With our baseline being a workstation with two cores (in bold above), it is easy to see that dropping to a single-core machine would be a productivity nightmare. However, jumping to three cores can generate a significant increase in performance. Given that you can’t get a three-core processor, a four-core processor is the practical choice. Also, it’s important to realize that going beyond four cores yields no significant increase in performance.
There are some situations where more than four cores can be very beneficial. Simulation and photo-rendering both take advantage of multicore processing much more effectively than core SOLIDWORKS.

Relative to Simulation and Flow Simulation, the productivity increase tapers off after six cores, meaning that eight or more cores doesn’t buy you anything worth the investment.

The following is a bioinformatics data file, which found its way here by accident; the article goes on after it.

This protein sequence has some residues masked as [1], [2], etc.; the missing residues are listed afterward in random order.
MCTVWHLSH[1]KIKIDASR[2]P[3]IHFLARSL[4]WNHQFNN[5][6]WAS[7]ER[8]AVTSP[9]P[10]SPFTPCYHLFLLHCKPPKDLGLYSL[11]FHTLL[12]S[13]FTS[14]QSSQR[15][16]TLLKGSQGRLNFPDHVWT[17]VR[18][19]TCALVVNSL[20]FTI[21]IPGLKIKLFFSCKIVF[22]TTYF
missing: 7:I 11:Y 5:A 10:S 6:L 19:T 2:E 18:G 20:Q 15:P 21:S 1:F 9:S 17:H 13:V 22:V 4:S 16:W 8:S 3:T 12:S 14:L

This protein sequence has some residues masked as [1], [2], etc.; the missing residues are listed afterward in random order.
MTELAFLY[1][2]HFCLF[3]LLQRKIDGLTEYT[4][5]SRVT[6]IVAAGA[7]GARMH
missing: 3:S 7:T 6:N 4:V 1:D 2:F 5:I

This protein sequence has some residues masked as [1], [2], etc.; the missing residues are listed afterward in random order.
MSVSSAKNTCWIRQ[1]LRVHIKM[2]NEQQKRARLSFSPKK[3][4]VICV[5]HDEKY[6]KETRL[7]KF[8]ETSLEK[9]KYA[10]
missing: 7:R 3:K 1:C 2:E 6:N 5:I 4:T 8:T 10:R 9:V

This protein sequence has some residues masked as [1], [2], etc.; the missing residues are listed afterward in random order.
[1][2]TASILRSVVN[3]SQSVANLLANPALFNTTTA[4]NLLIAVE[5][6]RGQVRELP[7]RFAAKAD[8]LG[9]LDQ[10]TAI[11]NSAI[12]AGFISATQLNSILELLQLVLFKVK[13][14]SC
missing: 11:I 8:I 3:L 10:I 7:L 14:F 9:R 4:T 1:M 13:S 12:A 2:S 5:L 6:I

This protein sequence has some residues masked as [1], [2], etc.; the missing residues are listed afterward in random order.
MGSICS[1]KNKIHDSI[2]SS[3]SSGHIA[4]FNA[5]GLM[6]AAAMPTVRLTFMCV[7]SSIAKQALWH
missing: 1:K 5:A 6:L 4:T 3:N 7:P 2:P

However, when looking at PhotoView 360, not only is multicore much more helpful, but hyper-threading can make a significant difference as well, improving performance up to 17 percent in our tests.





  • 4 – 6 cores—17 percent faster
  • 4 – 8 cores—51 percent faster
  • 4 – 16 cores—74 percent faster

It is necessary to note as well that Visualize, which we have not yet tested, not only takes advantage of multicore very effectively, but also utilizes GPU, thrusting the graphics card into greater prominence than ever before within the SOLIDWORKS community.


Processor Speed


We have done significant testing targeted at processor speed to determine how fast the processor needs to be and to determine if there is a point of diminishing return as processor speed increases. To help in this effort, we ran our benchmark with assemblies ranging between 95 and 21,000 total components (35 and 2,440 unique components). We tested processor speeds from 2 to 4.7GHz and showed very clearly that we could realize a roughly 7.5 percent to 9 percent increase in speed to complete our benchmark for every increase of 0.5 GHz of processor speed.